Red Cross wants all Australians to be healthy and valued members of their communities. We work with people in times of need, people who miss out on many of the opportunities most of us take for granted.
We provide services for people who are disconnected from their communities, particularly focusing on people who are homeless, have mental health issues, are in contact with the criminal justice system or are older and isolated. We also work with Aboriginal and Torres Strait Islander peoples who are overrepresented in most key vulnerability indicators.
Our strategy is to provide people with the knowledge, skills, resources and support needed to have control over their lives; support people to make connections with networks and communities; and influence policy and community attitudes to promote social inclusion and participation.
A report by the Australia Institute found that older people who say they are lonely have a 14% greater risk of dying prematurely, meaning that loneliness is twice as likely to cause an early death as obesity.* It has the same impact on health as smoking 15 cigarettes a day or consuming six standard drinks a day.^ We provide daily check-in phone calls for older or otherwise vulnerable people to reduce loneliness and provide meaningful social connections. We recently commissioned an independent evaluation of our phone-based social services, using a social return on investment methodology. The review found that for every dollar invested in the services, two dollars of social and economic value was created. People who used the services had peace of mind knowing that their wellbeing and safety would be checked daily, while volunteers making the phone calls reported feeling a sense of purpose and fulfilment because of their involvement.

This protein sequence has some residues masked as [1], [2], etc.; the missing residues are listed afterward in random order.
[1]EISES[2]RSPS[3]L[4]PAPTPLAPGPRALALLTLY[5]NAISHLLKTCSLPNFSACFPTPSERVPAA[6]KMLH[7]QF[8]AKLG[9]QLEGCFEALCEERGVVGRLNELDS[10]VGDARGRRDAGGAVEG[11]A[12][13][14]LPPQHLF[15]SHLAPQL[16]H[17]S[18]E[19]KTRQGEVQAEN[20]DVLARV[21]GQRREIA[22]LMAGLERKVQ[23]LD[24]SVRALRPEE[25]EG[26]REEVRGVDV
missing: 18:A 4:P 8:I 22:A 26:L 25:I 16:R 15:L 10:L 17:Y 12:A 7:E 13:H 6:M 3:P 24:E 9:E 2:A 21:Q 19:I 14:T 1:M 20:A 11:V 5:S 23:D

We use a place-based approach in delivering many of our services, which means tailoring our support to the unique needs of various communities. In Woorabinda, an Aboriginal community in central Queensland, we have been working with young people to build their self-esteem, using multimedia and music to tell their stories. We also supported local young people to access opportunities outside the community, including boarding schools and further training that weren’t available locally. Five years on from our entry into this community, data from the Queensland Department of Justice and Attorney-General shows the number of young people subject to youth justice orders in Woorabinda has decreased by 63%. We have received positive feedback from locals that our initiatives have contributed to a solid community-wide effort to reduce youth crime.
We offer recovery and support services for people with mental health issues in seven locations across four states and territories through the Personal Helpers and Mentors Scheme, delivered in partnership with the Federal Government. This year we supported 16% more people and our associated specialist employment service on Queensland’s Fraser Coast became fully operational. This service provides support for people with mental health issues to access education and training and to find work.
The community services sector is in a period of transformation, undergoing reforms in aged care and disability services as well as reviews of mental health and housing sectors. At Red Cross we are making changes to our systems and processes to ensure we continue to deliver quality services in these new environments.
* Christina R. Victora & Ann Bowling, A Longitudinal Analysis of Loneliness Among Older People in Great Britain, The Journal of Psychology: Interdisciplinary and Applied, Volume 146, Issue 3, 2012
^ Julianne Holt-Lunstad & Timothy Smith, Social Relationships and Mortality Risk: A Meta-analytic Review, Public Library of Science Medicine, 29 July 2010